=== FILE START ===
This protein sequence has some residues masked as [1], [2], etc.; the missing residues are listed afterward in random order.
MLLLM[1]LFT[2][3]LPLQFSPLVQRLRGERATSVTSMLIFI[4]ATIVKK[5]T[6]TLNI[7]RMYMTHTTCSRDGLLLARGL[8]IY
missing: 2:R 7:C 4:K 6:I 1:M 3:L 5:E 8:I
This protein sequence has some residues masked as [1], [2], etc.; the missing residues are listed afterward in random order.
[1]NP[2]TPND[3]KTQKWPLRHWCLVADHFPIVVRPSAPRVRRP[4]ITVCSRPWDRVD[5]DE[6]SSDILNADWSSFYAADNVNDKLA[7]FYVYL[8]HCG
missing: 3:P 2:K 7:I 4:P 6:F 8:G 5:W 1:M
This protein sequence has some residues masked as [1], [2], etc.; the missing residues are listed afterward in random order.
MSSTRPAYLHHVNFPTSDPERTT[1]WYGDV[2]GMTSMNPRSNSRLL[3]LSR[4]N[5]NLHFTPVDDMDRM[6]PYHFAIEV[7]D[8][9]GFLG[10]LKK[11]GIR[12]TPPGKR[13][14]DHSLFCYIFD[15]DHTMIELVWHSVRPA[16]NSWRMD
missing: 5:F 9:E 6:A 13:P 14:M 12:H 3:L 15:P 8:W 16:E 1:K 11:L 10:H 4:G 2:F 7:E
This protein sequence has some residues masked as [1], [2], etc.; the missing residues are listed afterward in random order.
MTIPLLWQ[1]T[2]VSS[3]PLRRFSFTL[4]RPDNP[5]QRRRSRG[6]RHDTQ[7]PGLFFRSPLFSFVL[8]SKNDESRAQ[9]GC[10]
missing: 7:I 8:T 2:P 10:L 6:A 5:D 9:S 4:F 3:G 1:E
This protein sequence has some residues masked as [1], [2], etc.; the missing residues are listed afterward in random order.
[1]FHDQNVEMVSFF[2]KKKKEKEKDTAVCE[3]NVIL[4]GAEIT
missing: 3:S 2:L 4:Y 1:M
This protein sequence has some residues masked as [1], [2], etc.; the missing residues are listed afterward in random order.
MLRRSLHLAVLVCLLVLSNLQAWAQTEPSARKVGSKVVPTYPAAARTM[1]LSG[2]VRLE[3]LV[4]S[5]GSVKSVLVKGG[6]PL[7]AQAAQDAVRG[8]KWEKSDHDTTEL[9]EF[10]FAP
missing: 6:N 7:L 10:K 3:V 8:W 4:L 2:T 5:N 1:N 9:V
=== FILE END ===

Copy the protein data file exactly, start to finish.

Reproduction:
This protein sequence has some residues masked as [1], [2], etc.; the missing residues are listed afterward in random order.
MLLLM[1]LFT[2][3]LPLQFSPLVQRLRGERATSVTSMLIFI[4]ATIVKK[5]T[6]TLNI[7]RMYMTHTTCSRDGLLLARGL[8]IY
missing: 2:R 7:C 4:K 6:I 1:M 3:L 5:E 8:I
This protein sequence has some residues masked as [1], [2], etc.; the missing residues are listed afterward in random order.
[1]NP[2]TPND[3]KTQKWPLRHWCLVADHFPIVVRPSAPRVRRP[4]ITVCSRPWDRVD[5]DE[6]SSDILNADWSSFYAADNVNDKLA[7]FYVYL[8]HCG
missing: 3:P 2:K 7:I 4:P 6:F 8:G 5:W 1:M
This protein sequence has some residues masked as [1], [2], etc.; the missing residues are listed afterward in random order.
MSSTRPAYLHHVNFPTSDPERTT[1]WYGDV[2]GMTSMNPRSNSRLL[3]LSR[4]N[5]NLHFTPVDDMDRM[6]PYHFAIEV[7]D[8][9]GFLG[10]LKK[11]GIR[12]TPPGKR[13][14]DHSLFCYIFD[15]DHTMIELVWHSVRPA[16]NSWRMD
missing: 5:F 9:E 6:A 13:P 14:M 12:H 3:L 15:P 8:W 16:E 1:K 11:L 10:H 4:G 2:F 7:E
This protein sequence has some residues masked as [1], [2], etc.; the missing residues are listed afterward in random order.
MTIPLLWQ[1]T[2]VSS[3]PLRRFSFTL[4]RPDNP[5]QRRRSRG[6]RHDTQ[7]PGLFFRSPLFSFVL[8]SKNDESRAQ[9]GC[10]
missing: 7:I 8:T 2:P 10:L 6:A 5:D 9:S 4:F 3:G 1:E
This protein sequence has some residues masked as [1], [2], etc.; the missing residues are listed afterward in random order.
[1]FHDQNVEMVSFF[2]KKKKEKEKDTAVCE[3]NVIL[4]GAEIT
missing: 3:S 2:L 4:Y 1:M
This protein sequence has some residues masked as [1], [2], etc.; the missing residues are listed afterward in random order.
MLRRSLHLAVLVCLLVLSNLQAWAQTEPSARKVGSKVVPTYPAAARTM[1]LSG[2]VRLE[3]LV[4]S[5]GSVKSVLVKGG[6]PL[7]AQAAQDAVRG[8]KWEKSDHDTTEL[9]EF[10]FAP
missing: 6:N 7:L 10:K 3:V 8:W 4:L 2:T 5:N 1:N 9:V